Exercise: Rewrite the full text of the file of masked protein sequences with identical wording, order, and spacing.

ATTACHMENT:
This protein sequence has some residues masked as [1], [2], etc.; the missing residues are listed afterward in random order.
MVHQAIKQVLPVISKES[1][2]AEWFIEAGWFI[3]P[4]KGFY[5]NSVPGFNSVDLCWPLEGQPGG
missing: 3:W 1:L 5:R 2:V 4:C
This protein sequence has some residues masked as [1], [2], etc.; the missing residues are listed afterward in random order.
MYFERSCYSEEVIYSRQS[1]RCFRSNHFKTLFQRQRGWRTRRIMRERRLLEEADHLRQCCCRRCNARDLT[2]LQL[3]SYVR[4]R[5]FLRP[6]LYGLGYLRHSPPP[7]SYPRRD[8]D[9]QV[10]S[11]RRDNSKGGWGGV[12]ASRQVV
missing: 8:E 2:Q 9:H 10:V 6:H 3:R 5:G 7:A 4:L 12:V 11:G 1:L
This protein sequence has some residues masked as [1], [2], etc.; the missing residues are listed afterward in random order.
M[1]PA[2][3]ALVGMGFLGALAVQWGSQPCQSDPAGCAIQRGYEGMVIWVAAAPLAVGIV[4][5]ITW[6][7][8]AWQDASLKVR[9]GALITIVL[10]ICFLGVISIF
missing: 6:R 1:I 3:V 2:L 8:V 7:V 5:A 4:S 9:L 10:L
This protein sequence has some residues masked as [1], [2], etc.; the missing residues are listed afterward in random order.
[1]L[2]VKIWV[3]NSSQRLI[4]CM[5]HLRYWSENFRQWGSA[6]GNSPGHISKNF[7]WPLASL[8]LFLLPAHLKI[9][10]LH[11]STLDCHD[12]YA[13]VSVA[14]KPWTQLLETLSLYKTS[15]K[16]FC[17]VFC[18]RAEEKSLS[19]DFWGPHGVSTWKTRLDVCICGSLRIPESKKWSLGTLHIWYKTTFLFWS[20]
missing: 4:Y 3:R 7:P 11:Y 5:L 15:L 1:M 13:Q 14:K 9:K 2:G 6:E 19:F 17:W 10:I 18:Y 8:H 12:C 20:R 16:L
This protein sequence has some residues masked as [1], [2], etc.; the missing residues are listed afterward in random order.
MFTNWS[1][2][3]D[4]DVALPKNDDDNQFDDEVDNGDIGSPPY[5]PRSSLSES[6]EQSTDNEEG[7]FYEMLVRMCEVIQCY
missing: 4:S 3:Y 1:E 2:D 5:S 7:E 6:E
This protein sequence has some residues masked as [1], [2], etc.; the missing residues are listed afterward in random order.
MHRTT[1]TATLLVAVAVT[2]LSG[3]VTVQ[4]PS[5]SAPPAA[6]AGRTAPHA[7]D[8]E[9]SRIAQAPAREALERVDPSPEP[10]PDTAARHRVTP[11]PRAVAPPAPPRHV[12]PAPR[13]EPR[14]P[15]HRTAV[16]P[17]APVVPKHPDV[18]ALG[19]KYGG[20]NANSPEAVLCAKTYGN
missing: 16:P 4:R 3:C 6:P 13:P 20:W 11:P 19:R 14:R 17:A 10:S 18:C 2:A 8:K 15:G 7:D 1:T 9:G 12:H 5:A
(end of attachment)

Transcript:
This protein sequence has some residues masked as [1], [2], etc.; the missing residues are listed afterward in random order.
MVHQAIKQVLPVISKES[1][2]AEWFIEAGWFI[3]P[4]KGFY[5]NSVPGFNSVDLCWPLEGQPGG
missing: 3:W 1:L 5:R 2:V 4:C
This protein sequence has some residues masked as [1], [2], etc.; the missing residues are listed afterward in random order.
MYFERSCYSEEVIYSRQS[1]RCFRSNHFKTLFQRQRGWRTRRIMRERRLLEEADHLRQCCCRRCNARDLT[2]LQL[3]SYVR[4]R[5]FLRP[6]LYGLGYLRHSPPP[7]SYPRRD[8]D[9]QV[10]S[11]RRDNSKGGWGGV[12]ASRQVV
missing: 8:E 2:Q 9:H 10:V 6:H 3:R 5:G 7:A 4:L 12:V 11:G 1:L
This protein sequence has some residues masked as [1], [2], etc.; the missing residues are listed afterward in random order.
M[1]PA[2][3]ALVGMGFLGALAVQWGSQPCQSDPAGCAIQRGYEGMVIWVAAAPLAVGIV[4][5]ITW[6][7][8]AWQDASLKVR[9]GALITIVL[10]ICFLGVISIF
missing: 6:R 1:I 3:V 2:L 8:V 7:V 5:A 4:S 9:L 10:L
This protein sequence has some residues masked as [1], [2], etc.; the missing residues are listed afterward in random order.
[1]L[2]VKIWV[3]NSSQRLI[4]CM[5]HLRYWSENFRQWGSA[6]GNSPGHISKNF[7]WPLASL[8]LFLLPAHLKI[9][10]LH[11]STLDCHD[12]YA[13]VSVA[14]KPWTQLLETLSLYKTS[15]K[16]FC[17]VFC[18]RAEEKSLS[19]DFWGPHGVSTWKTRLDVCICGSLRIPESKKWSLGTLHIWYKTTFLFWS[20]
missing: 4:Y 3:R 7:P 11:Y 5:L 15:L 1:M 13:Q 14:K 9:K 2:G 6:E 19:F 17:W 10:I 18:Y 8:H 12:C 20:R 16:L
This protein sequence has some residues masked as [1], [2], etc.; the missing residues are listed afterward in random order.
MFTNWS[1][2][3]D[4]DVALPKNDDDNQFDDEVDNGDIGSPPY[5]PRSSLSES[6]EQSTDNEEG[7]FYEMLVRMCEVIQCY
missing: 4:S 3:Y 1:E 2:D 5:S 7:E 6:E
This protein sequence has some residues masked as [1], [2], etc.; the missing residues are listed afterward in random order.
MHRTT[1]TATLLVAVAVT[2]LSG[3]VTVQ[4]PS[5]SAPPAA[6]AGRTAPHA[7]D[8]E[9]SRIAQAPAREALERVDPSPEP[10]PDTAARHRVTP[11]PRAVAPPAPPRHV[12]PAPR[13]EPR[14]P[15]HRTAV[16]P[17]APVVPKHPDV[18]ALG[19]KYGG[20]NANSPEAVLCAKTYGN
missing: 16:P 4:R 3:C 6:P 13:P 20:W 11:P 19:R 14:R 17:A 10:S 18:C 2:A 8:K 15:G 7:D 1:T 9:G 12:H 5:A